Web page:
“A vision of humanity as a unified force for peace had come alive in the form of millions of living breathing souls and an ideal of international democracy had been realized on a small but unprecedented scale. History was not only made––history was tremendously honored.” – from The American Poet Who Went Home Again (Aberjhani)
During this Easter Holy Week 2013, I find myself thinking about the challenges that Peace faces in our world and wonder why humanity seems to insist more on its destruction than its empowerment. From the recent murder of a 13-month-old baby in Brunswick, Georgia (allegedly by a 15-year-old boy), to the nearly two dozen wars (plus two dozen more conflicts of a similar nature) currently devouring human sanity from sunrise to sunrise, the suicidal lust for the annihilation of life on every scale is scarier than any vampire flick around.
Is there anything more obscene than a non-stop hunger for, and ceaseless indulgence in, the real-world violence that piles up human corpses and mutilates human souls? The answer may be a matter of cultural guerrilla decontextualization. The conscious practice of Peace has been removed from its context as one of the qualifications for nations wishing to be define themselves as civilized and been re-branded as an anomaly indicating defeatist passivity, cowardice, or weakness. The violence of war has come to represent patriotism, heroism, strength, and glory.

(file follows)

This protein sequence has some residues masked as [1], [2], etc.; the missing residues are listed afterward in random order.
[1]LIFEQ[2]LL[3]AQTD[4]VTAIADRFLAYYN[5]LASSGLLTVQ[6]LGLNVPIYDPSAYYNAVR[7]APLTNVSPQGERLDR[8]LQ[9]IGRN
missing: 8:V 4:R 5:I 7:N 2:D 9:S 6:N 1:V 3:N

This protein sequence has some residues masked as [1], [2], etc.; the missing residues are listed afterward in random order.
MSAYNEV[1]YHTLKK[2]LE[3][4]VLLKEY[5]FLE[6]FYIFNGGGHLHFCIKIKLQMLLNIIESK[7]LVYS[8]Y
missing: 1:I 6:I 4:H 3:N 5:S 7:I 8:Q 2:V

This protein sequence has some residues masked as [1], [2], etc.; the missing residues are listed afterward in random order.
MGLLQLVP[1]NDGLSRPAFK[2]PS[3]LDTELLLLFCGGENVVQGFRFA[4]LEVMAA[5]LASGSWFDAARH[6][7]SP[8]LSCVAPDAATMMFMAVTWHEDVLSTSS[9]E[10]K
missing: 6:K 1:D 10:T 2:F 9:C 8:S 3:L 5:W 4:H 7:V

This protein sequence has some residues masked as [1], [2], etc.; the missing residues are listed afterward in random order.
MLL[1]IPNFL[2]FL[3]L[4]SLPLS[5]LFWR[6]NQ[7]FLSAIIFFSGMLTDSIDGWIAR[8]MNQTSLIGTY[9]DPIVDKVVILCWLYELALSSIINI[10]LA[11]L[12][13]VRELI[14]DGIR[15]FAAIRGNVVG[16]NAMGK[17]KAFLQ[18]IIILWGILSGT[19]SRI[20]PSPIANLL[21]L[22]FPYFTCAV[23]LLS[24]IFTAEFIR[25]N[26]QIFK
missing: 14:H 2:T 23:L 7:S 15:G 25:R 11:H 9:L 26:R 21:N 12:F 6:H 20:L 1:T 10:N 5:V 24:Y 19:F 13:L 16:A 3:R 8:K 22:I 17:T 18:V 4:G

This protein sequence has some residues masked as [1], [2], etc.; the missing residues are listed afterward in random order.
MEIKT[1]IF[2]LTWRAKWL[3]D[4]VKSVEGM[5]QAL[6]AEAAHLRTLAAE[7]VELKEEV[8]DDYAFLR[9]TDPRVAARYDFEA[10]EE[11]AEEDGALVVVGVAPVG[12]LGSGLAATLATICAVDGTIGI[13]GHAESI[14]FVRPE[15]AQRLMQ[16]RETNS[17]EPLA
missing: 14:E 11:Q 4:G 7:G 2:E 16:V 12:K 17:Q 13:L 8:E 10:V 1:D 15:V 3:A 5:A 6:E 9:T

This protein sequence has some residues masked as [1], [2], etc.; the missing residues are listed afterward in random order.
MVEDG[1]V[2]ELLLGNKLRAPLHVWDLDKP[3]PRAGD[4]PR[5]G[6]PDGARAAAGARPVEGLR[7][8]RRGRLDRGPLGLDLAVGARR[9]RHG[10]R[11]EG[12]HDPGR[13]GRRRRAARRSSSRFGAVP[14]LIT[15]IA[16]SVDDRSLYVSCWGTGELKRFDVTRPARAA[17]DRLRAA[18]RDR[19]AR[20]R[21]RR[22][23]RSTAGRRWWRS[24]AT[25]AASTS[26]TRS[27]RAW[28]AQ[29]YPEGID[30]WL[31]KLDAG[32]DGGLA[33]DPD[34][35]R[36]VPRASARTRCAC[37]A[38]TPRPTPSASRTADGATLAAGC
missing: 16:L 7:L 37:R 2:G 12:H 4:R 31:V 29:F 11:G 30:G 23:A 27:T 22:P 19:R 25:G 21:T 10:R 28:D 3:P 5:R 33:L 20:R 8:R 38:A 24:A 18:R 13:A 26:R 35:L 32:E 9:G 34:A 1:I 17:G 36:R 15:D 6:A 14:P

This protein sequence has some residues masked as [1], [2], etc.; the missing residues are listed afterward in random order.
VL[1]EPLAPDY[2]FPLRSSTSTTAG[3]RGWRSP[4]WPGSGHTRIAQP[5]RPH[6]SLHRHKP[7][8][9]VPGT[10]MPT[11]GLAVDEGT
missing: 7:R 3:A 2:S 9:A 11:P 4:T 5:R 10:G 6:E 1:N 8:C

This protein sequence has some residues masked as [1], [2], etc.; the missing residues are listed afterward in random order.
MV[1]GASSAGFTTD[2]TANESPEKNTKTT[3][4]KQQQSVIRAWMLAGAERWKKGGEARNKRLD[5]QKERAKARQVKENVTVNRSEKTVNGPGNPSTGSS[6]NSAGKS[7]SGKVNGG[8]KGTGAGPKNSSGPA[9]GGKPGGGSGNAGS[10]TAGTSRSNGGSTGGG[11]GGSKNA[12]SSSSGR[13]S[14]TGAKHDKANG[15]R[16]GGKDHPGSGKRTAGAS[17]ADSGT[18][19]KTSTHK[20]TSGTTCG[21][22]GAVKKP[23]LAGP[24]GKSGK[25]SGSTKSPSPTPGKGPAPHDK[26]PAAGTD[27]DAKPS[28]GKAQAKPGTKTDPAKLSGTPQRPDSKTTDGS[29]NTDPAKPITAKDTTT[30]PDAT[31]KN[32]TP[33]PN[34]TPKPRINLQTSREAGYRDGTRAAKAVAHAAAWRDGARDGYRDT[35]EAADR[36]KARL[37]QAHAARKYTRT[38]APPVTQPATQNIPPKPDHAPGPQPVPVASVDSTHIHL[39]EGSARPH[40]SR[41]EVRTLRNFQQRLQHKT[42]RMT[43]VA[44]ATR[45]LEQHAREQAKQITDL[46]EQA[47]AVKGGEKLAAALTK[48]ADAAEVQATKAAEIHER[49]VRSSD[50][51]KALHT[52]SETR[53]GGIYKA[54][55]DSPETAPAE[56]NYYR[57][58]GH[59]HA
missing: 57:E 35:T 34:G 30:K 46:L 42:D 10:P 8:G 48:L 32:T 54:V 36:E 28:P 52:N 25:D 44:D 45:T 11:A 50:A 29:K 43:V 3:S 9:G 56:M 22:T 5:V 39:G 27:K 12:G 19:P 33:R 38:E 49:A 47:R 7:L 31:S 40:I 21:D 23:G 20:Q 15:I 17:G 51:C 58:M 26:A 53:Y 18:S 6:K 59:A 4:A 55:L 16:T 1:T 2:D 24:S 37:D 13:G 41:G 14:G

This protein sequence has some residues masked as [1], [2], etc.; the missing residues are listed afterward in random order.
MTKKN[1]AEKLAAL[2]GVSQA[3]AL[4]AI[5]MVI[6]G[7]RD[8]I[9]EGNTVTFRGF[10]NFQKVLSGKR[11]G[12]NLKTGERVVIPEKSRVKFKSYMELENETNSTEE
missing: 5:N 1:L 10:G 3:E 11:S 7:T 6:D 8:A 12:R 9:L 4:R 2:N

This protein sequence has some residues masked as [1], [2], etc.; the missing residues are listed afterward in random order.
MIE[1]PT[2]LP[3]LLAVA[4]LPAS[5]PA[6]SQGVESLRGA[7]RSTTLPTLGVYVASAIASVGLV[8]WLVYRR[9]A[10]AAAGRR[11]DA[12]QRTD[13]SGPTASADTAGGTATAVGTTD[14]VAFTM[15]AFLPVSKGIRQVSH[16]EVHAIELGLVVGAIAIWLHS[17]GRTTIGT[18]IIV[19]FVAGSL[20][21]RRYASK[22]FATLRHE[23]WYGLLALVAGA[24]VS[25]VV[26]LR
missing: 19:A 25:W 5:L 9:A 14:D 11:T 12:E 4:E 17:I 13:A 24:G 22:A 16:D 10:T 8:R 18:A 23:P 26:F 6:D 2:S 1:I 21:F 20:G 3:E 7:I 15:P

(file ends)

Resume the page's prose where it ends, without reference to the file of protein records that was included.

We saw on the weekend of February 15, 2003, that it is as possible to wage peace as it is to wage war. For some odd reason, however, while the media frequently reminds people of the anniversaries of wars and other man-made atrocities, commemorations of that worldwide event are so thoroughly ignored that even many who participated in it might doubt it actually happened. The announcement of the Global March for Peace and Unity scheduled to coincide with the United Nations’ International Day of Peace September 21, 2013, served as a reminder that what happened in 2003 was both real and significant. The essay “February 15, 2003: The History that Peace Made,” published in The American Poet Who Went Home Again, was written as the event unfolded to honor the strength and courage demonstrated by those who challenged the presumption that war with Iraq was the only useful response to the attacks of September 11, 2001. The following short excerpt is shared to acknowledge the legacies of Peace and advocate for its unwavering defense:
(from section V.)
The estimated 8 million people who demanded of the world, from February 14 to February 16, that peace be given a chance were a lot more difficult to ignore than other events leading up to the historical occasion and every major television network provided extended coverage of the worldwide phenomenon. That the world community had spoken so voluminously and unambiguously through so many made it easy to believe that the soldiers, sailors, airmen, and marines moving toward Baghdad would soon receive orders to execute an about face. It appeared the most indisputably intelligent and democratic course of action available. Only it never happened. History, under the guidance of those clamoring for war, took the road so often traveled in the past.
(CONTINUES BELOW VIDEO)